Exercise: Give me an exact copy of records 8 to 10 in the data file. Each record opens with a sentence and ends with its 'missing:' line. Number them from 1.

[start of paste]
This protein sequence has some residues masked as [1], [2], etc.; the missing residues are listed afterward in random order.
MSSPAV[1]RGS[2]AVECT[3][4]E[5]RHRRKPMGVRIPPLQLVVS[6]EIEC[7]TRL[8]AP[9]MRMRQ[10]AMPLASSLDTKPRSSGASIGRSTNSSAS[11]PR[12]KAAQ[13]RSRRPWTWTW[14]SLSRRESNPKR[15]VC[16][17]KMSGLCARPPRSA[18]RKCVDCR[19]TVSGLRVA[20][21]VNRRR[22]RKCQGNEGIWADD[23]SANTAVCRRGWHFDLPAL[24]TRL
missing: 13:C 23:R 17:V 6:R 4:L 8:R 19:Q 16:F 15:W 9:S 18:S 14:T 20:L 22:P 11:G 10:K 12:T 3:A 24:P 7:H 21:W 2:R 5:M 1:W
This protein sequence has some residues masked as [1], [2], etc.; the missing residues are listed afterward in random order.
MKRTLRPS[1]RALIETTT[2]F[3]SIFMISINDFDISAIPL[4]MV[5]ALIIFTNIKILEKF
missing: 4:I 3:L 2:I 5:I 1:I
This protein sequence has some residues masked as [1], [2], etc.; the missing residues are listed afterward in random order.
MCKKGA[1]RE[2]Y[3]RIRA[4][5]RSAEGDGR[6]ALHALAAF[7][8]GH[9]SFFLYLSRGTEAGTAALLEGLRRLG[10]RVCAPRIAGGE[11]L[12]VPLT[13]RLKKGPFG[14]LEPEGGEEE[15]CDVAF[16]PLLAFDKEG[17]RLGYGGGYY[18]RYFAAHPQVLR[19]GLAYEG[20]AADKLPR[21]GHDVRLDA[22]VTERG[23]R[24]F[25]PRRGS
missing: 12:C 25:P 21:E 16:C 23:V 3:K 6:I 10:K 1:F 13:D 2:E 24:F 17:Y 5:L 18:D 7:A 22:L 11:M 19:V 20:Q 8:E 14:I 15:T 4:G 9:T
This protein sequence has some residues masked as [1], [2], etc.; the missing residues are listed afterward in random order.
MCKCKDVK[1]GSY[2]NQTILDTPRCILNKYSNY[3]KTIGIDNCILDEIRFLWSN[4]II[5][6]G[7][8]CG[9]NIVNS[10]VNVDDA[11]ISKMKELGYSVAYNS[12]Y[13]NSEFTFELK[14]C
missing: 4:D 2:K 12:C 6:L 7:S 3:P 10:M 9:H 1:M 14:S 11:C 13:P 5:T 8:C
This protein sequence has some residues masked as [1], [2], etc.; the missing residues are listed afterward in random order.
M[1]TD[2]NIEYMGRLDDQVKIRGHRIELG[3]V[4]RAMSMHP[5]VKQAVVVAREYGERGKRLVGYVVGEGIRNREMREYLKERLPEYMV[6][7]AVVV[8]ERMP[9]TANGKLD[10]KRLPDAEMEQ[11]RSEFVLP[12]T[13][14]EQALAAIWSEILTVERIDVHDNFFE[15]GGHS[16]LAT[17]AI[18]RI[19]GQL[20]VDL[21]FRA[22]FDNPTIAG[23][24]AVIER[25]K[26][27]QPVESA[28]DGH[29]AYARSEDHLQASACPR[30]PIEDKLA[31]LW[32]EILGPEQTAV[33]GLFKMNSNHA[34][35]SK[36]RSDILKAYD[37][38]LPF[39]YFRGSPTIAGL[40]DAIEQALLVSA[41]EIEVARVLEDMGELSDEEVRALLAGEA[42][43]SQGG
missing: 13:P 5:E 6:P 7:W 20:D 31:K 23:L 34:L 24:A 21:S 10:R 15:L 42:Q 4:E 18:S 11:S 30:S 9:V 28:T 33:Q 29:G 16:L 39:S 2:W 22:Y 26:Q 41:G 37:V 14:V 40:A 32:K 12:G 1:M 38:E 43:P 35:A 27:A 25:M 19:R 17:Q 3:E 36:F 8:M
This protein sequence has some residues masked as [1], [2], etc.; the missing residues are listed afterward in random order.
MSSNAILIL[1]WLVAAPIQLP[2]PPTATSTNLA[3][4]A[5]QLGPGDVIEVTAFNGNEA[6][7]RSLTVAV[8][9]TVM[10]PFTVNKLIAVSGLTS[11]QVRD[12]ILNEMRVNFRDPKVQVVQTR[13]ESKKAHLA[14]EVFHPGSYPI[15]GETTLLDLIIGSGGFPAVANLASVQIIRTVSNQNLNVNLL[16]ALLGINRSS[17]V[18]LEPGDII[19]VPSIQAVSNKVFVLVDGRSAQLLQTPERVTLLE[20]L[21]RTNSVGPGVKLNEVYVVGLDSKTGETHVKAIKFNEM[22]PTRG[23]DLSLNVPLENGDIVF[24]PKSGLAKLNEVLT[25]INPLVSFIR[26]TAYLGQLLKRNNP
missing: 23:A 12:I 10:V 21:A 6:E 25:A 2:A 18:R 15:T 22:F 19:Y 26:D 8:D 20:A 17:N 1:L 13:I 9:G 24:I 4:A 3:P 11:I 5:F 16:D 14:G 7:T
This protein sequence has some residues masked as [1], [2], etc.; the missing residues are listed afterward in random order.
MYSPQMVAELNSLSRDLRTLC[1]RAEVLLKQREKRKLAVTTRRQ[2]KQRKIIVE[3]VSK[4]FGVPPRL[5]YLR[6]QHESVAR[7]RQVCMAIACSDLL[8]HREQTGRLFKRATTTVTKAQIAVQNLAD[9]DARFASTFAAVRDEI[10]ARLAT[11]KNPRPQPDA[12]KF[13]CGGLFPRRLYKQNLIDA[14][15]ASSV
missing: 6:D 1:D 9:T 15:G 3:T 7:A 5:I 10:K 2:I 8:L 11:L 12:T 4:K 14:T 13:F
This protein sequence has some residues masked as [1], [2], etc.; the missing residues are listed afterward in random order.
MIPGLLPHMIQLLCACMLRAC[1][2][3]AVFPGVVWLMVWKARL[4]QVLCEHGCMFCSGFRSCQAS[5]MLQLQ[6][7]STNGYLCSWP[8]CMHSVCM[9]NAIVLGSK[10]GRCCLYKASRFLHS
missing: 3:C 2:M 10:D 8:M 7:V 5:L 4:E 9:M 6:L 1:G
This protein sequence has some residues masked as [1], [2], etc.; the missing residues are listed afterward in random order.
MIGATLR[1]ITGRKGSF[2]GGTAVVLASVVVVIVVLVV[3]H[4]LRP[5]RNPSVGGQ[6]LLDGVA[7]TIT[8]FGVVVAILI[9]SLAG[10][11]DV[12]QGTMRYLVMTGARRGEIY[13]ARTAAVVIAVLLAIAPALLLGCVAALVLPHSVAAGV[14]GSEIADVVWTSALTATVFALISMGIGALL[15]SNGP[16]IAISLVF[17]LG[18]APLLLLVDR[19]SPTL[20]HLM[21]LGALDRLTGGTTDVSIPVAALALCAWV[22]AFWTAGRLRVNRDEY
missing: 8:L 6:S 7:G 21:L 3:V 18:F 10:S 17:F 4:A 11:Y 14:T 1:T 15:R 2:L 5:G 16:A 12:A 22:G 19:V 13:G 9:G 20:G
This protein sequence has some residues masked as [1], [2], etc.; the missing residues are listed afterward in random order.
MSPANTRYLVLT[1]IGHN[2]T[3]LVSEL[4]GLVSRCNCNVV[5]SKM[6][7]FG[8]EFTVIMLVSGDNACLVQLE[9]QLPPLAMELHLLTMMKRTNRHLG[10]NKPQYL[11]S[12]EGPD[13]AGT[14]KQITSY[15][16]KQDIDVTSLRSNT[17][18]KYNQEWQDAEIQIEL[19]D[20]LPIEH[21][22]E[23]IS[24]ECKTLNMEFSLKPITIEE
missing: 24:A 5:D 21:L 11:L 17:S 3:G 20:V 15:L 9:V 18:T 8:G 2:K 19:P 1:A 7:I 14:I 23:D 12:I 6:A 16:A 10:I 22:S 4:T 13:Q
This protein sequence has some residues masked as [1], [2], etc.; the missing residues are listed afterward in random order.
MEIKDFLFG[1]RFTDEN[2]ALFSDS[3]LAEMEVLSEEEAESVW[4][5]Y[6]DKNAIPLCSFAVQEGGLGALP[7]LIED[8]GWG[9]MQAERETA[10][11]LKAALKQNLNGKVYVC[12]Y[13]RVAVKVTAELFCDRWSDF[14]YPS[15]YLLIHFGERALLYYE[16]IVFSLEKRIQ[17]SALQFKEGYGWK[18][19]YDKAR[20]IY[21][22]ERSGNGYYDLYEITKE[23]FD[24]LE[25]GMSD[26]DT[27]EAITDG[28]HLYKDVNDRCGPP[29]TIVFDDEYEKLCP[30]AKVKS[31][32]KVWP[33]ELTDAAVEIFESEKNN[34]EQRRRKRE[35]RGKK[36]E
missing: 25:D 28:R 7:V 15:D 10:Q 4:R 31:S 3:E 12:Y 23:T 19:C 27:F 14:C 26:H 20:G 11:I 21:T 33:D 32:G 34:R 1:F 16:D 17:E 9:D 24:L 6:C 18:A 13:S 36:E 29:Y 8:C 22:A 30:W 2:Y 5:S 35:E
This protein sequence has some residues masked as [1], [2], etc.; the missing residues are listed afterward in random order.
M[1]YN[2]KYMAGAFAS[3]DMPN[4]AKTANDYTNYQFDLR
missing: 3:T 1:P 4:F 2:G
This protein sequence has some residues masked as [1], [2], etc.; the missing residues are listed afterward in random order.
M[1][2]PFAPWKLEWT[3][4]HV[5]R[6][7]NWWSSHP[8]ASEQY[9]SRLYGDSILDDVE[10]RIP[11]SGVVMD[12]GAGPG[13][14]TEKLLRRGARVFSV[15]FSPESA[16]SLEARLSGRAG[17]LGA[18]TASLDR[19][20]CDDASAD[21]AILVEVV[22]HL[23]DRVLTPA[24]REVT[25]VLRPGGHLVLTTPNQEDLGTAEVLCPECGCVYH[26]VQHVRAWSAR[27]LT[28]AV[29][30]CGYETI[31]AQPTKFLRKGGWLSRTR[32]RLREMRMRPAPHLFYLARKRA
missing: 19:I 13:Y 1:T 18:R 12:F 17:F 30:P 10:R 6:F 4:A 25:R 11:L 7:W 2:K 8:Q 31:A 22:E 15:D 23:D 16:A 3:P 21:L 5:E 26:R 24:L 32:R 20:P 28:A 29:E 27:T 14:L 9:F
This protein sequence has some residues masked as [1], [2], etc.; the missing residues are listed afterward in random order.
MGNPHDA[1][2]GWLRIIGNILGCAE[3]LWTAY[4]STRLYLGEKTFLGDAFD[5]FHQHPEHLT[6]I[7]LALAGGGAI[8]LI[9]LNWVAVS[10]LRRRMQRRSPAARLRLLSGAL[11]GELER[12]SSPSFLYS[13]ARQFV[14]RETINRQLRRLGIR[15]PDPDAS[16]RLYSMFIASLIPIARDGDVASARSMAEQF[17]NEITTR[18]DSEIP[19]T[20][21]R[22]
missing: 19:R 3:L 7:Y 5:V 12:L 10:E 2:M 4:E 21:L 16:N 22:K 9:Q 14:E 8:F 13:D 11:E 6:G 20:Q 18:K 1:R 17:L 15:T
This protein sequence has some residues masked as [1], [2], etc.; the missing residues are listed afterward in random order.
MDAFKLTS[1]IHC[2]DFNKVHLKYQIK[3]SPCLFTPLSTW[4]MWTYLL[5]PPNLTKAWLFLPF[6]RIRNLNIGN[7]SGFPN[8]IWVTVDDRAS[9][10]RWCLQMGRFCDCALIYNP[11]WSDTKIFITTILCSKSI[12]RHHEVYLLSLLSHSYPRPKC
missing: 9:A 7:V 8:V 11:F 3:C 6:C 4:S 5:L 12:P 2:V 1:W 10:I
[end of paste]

This protein sequence has some residues masked as [1], [2], etc.; the missing residues are listed afterward in random order.
MIPGLLPHMIQLLCACMLRAC[1][2][3]AVFPGVVWLMVWKARL[4]QVLCEHGCMFCSGFRSCQAS[5]MLQLQ[6][7]STNGYLCSWP[8]CMHSVCM[9]NAIVLGSK[10]GRCCLYKASRFLHS
missing: 3:C 2:M 10:D 8:M 7:V 5:L 4:E 9:M 6:L 1:G
This protein sequence has some residues masked as [1], [2], etc.; the missing residues are listed afterward in random order.
MIGATLR[1]ITGRKGSF[2]GGTAVVLASVVVVIVVLVV[3]H[4]LRP[5]RNPSVGGQ[6]LLDGVA[7]TIT[8]FGVVVAILI[9]SLAG[10][11]DV[12]QGTMRYLVMTGARRGEIY[13]ARTAAVVIAVLLAIAPALLLGCVAALVLPHSVAAGV[14]GSEIADVVWTSALTATVFALISMGIGALL[15]SNGP[16]IAISLVF[17]LG[18]APLLLLVDR[19]SPTL[20]HLM[21]LGALDRLTGGTTDVSIPVAALALCAWV[22]AFWTAGRLRVNRDEY
missing: 8:L 6:S 7:G 21:L 3:V 18:F 10:S 17:F 4:A 11:Y 14:T 1:T 15:R 2:L 5:G 16:A 12:A 22:G 19:V 13:G 9:G 20:G
This protein sequence has some residues masked as [1], [2], etc.; the missing residues are listed afterward in random order.
MSPANTRYLVLT[1]IGHN[2]T[3]LVSEL[4]GLVSRCNCNVV[5]SKM[6][7]FG[8]EFTVIMLVSGDNACLVQLE[9]QLPPLAMELHLLTMMKRTNRHLG[10]NKPQYL[11]S[12]EGPD[13]AGT[14]KQITSY[15][16]KQDIDVTSLRSNT[17][18]KYNQEWQDAEIQIEL[19]D[20]LPIEH[21][22]E[23]IS[24]ECKTLNMEFSLKPITIEE
missing: 24:A 5:D 21:L 11:L 17:S 3:G 20:V 15:L 9:V 18:T 8:G 2:K 19:P 1:A 7:I 14:I 23:D 12:I 6:A 16:A 10:I 22:S 4:T 13:Q